This is the latest in the series of about four tapestries. You can see how I am much more adventurous with the stitching, and how it helps me to create texture and depth. I think it makes a more vibrant and interesting work.

About a month ago I was trawling Pinterest and saw a weaving loom that I just had to buy. I followed the link to the Etsy shop of the Unusual Pear and bought a simple loom about A4 size.


My new loom from the Unusual Pear. The weaving is a sample that I used with kids from the holiday programme. (Photo copyright: Anne Lawson 2016)

I immediately knew how I was going to combine some weaving with the tapestry. It was the answer to that excellent creativity question “What if…..I created a rock with weaving and added that to a tapestry?” After a short practice I had a woven rock intended to be the massive rock face that was at the entrance to a valley in the national park. And I had a little feeling of creative excitement.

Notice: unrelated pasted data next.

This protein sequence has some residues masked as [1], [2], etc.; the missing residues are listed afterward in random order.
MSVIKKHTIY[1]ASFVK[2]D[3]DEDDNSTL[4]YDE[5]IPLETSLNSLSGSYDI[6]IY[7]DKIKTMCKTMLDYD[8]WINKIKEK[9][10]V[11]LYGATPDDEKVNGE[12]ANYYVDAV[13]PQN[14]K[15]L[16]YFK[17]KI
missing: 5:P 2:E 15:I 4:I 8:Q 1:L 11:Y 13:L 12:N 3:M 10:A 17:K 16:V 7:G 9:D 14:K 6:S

This is where I up to at the moment.


Tapestry, with woven rock, work in progress (Photo copyright: Anne Lawson 2016)

The white stuff are the threads for the weaving that I am binding into the back of the tapestry. It’s not quite how I envisaged it, and I think it is too tonally similar. Next time I will try for a lighter grey for the rock, and try to work more variation in it. It is very much a work in progress ~ I have to add the waterfall and the other side of the valley and the background, and I am gong to work into the rock some more. That said, I think the idea is an interesting one, and worth considering for other works.


Close up of the work in progress (Art work and photo copyright: Anne Lawson, 2016)

So something satisfying has emerged from the “holiday” I have been having lately.

Like to check out my Pinterest finds? AnneLawsonArt